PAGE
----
The menopause affects millions of women across the UK on a daily basis, with some living with debilitating symptoms that can have a detrimental impact on their quality of life.
Some may receive hormonal replacement therapy (HRT) as a way of treating the symptoms of menopause, but with a current supply shortage, the severe impact symptoms can have on some women’s lives has come to light.
We speak to a women’s health expert to find out more about how long the menopause lasts, symptoms, and pros and cons of HRT.
What age does the menopause usually start and how long does it last?
Perimenopause can start in women in their 30s, although it is more common between the ages of 40 and 45, explained women’s health expert Dr Shirin Lakhani.
The average age of onset of the perimenopause in the UK is 47.5, with the average age of onset of menopause occuring at 51. This can vary between race, ethnicity, demographic and lifestyle.
This means that with the population now generally living longer and healthier lives, women can spend up to one third to half of their lives in the peri and post-menopausal period.
Dr Lakhani noted that although the average duration of vasomotor symptoms - also known as hot flushes - varies between ethnicities, they can last for more than seven years.
One in four women will experience debilitating symptoms that can last up to 15 years.
She said: “Menopausal symtoms can begin months or even years before your periods stop and can last around four years after your last period, but some women experience symptoms for much longer.
“For young women who find themselves catapulted into instant menopause due to surgery, medical treatment or a diagnosis of primary ovarian insufficiency (POI), the menopausal chapter can extend even further.”
Early menopause is when a woman’s ovaries stop making certain hormones such as oestrogen, which results in their periods stopping.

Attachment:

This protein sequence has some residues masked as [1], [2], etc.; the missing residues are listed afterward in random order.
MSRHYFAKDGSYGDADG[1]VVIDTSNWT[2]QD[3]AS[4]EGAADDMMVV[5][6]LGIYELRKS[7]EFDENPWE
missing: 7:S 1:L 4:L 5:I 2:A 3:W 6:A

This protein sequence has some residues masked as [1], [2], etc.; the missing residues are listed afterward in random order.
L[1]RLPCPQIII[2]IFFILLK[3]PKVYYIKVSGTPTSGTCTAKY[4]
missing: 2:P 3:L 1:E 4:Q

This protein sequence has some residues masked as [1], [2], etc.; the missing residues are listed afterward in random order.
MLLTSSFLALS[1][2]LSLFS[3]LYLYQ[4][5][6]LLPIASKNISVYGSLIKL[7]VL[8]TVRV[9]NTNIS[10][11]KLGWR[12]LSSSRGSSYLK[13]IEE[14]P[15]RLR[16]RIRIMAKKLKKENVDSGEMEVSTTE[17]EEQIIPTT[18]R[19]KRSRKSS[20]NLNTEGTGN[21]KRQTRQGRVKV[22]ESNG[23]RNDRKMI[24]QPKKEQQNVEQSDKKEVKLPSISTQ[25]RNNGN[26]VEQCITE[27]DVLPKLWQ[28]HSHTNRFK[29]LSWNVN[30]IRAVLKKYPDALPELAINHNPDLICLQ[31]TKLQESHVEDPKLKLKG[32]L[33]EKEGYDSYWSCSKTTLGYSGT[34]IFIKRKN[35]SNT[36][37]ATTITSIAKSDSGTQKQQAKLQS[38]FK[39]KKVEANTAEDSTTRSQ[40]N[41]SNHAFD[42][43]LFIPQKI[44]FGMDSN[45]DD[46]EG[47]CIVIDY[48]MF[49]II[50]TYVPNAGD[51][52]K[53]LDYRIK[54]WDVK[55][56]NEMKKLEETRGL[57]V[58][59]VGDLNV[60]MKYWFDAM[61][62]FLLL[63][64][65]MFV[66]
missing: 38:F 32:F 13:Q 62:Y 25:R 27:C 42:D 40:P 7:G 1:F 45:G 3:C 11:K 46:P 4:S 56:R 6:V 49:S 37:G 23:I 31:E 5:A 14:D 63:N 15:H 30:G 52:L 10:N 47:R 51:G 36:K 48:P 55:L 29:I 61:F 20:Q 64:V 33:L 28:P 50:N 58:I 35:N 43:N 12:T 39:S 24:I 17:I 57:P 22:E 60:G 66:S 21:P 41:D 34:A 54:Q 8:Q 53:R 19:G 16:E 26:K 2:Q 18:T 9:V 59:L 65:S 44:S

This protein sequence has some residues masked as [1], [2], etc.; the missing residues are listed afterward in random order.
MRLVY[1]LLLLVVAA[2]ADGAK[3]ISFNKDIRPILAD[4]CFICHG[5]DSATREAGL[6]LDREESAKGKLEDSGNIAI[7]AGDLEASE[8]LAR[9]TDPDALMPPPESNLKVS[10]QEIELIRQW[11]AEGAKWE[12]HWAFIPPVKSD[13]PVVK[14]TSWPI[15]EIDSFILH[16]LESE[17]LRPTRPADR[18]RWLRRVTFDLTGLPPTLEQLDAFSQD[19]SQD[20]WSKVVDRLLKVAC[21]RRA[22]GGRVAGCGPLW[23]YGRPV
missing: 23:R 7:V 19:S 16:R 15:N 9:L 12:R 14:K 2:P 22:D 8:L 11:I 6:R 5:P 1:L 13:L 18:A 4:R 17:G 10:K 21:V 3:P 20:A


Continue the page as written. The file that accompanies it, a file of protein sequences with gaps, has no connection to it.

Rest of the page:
It is considered to be menopause before the age of 45 and can happen naturally or as a side effect of treatments.
Early menopause is diagnosed by a doctor who will do a blood test to check hormone levels.
The cause is often unknown but can be a number of things such as autoimmune disease, certain infections and chromosome abnormalities, said Dr Lakhani.
What are the symptoms of the menopause?
In addition to the characteristic hot flush, which usually occur in the face, neck and chest, Dr Lakhani said there are many related symptoms that can have a “significant impact on a patient’s quality of life”, such as nausea, joint aches, an increase in allergies, memory loss and heart palpitations.
Symptoms also include night sweats, difficulty sleeping, vaginal dryness and discomfort during sex, headaches, mood changes and recurrent urinary tract infections
Early symptoms often include a reduced libido and difficulty concentrating.
“The lack of awareness regarding menopausal symptomatology may result in needless anxiety for patients and a feeling of helplessness,” she added.
For those who think they’ve started the menopause, Dr Lakhani said she strongly urges women to start writing down their symptoms and to make an appointment with a GP or private specialist if they want to discuss their symptoms.
What is HRT and what are the pros and cons of taking it?
Dr Lakahni said there are mainly advantages to taking HRT, but a doctor will determine if it is a suitable medication for you.
““It is a lifeline for many women and protects them from so many other conditions and can stop symptoms in their tracks,” she added.
“There are a lot of myths around HRT but now with body-identical HRT, the formulation has changed and the benefits far outweigh the risks - there is a decreased risk of heart disease, dementia, osteoporosis and many more.”
In the early 2000s, the results of two large studies (The Women’s Health Initiative in the US and the Million Women Study in the UK) raised concerns about the safety of HRT, particularly with regards to breast cancer and heart disease.
However, Dr Lakhani said more recent research has found that bioidentical/body-identical HRT does not carry the same risks as traditional HRT.
When should I see a GP?
It’s worth talking to your GP if you have menopausal symptoms that are troubling you or if you’re experiencing symptoms of the menopause before 45 years of age, said Dr Lakhani.
However, she added that you do not only need to see your doctor if you are struggling, as it is worth seeing your GP so that symptoms can be monitored.
“While not everyone needs or wants medication, this is a significant time in a woman’s life and should be taken seriously,” added Dr Lakhani.